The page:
The Internal Revenue Service reminded homeowners Monday that they still have some time left this year to make energy-saving and green energy home improvements and qualify for either of two home energy credits, but at least one of them needs to be placed in service before the end of the year to qualify for this year’s tax return.
The Nonbusiness Energy Property Credit is aimed at homeowners who install energy efficient improvements such as insulation, new windows and furnaces. The credit is more limited than in the past years, the IRS noted, but can still provide substantial tax savings.
The 2011 credit rate is 10 percent of the cost of qualified energy efficiency improvements. Energy efficiency improvements include adding insulation, energy-efficient exterior windows and doors and certain roofs. The cost of installing these items does not count. The credit can also be claimed for the cost of residential energy property, including cost of labor for installation. Residential energy property includes certain high-efficiency heating and air conditioning systems, water heaters and stoves that burn biomass fuel.
The credit has a lifetime limit of $500, of which only $200 may be used for windows. If the total of nonbusiness energy property credits taken in prior years since 2005 is more than $500, the credit may not be claimed in 2011, however.
Qualifying improvements must be placed into service to the taxpayer’s principal residence located in the United States before Jan. 1, 2012, in order to qualify.
Homeowners who are going green should also check out the Residential Energy Efficient Property Credit, which is designed to spur investment in alternative energy equipment.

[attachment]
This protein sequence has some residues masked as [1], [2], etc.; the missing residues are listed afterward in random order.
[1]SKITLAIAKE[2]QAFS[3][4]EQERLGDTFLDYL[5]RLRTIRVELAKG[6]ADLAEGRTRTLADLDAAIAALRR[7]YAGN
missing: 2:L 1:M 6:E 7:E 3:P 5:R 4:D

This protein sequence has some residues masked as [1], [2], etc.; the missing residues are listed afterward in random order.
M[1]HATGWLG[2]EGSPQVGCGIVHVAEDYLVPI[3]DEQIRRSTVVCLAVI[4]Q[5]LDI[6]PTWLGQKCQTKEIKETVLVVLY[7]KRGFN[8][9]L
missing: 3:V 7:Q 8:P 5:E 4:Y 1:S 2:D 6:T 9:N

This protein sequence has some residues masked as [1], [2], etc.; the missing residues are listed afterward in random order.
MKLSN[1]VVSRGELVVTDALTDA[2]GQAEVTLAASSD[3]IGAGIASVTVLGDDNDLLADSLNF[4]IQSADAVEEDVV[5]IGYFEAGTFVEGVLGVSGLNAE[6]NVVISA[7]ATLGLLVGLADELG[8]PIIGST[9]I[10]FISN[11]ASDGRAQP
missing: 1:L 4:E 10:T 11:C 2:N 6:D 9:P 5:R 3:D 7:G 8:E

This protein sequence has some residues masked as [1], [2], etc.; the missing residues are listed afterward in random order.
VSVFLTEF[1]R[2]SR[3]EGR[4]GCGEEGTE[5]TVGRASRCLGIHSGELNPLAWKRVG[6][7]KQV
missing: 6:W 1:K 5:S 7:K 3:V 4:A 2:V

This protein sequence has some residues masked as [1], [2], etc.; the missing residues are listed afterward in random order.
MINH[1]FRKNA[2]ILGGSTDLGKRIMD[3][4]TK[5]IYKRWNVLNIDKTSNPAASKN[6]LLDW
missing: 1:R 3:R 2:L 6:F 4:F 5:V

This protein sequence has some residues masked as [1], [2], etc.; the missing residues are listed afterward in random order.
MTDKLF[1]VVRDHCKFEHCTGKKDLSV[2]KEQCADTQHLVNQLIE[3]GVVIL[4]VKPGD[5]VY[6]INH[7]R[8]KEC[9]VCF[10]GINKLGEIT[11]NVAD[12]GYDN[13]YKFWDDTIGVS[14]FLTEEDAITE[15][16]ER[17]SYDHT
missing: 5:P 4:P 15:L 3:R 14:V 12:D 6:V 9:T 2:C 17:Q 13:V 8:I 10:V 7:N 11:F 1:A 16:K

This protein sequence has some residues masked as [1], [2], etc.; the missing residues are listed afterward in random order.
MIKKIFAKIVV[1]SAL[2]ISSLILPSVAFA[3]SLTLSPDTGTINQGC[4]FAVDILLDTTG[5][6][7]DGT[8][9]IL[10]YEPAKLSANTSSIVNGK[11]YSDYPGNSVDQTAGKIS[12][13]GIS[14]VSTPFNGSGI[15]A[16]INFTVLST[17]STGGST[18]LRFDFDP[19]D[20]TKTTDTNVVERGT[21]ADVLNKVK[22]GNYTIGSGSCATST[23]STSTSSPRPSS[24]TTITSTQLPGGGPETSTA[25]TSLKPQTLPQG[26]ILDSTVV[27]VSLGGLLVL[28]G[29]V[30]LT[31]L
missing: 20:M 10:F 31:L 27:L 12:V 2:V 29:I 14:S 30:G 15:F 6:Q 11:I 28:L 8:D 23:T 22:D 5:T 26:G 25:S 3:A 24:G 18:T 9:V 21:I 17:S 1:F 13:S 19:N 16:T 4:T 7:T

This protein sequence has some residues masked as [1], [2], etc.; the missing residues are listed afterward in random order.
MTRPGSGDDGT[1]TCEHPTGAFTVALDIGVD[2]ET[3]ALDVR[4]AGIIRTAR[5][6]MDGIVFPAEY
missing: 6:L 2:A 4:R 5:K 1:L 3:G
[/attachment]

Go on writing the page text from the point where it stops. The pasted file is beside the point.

The credit equals 30 percent of what a homeowner spends on qualifying property such as solar electric systems, solar hot water heaters, geothermal heat pumps, wind turbines, and fuel cell property. There is no cap on the amount of the credit available, except for fuel cell property. Generally, labor costs are included when calculating this credit.
Not all energy-efficient improvements qualify for these tax credits, the IRS cautioned, so homeowners should check the manufacturer’s tax credit certification statement before they purchase any equipment. Taxpayers can normally rely on this certification statement which can usually be found on the manufacturer’s Web site or with the product packaging.
Eligible homeowners can claim both of these credits on Form 5695, Residential Energy Credits, when they file their 2011 federal income tax return. Because these are credits and not deductions, they reduce the amount of tax owed dollar for dollar. An eligible taxpayer can claim these credits regardless of whether he or she itemizes deductions on Schedule A. For more information, the IRS has created a YouTube video.
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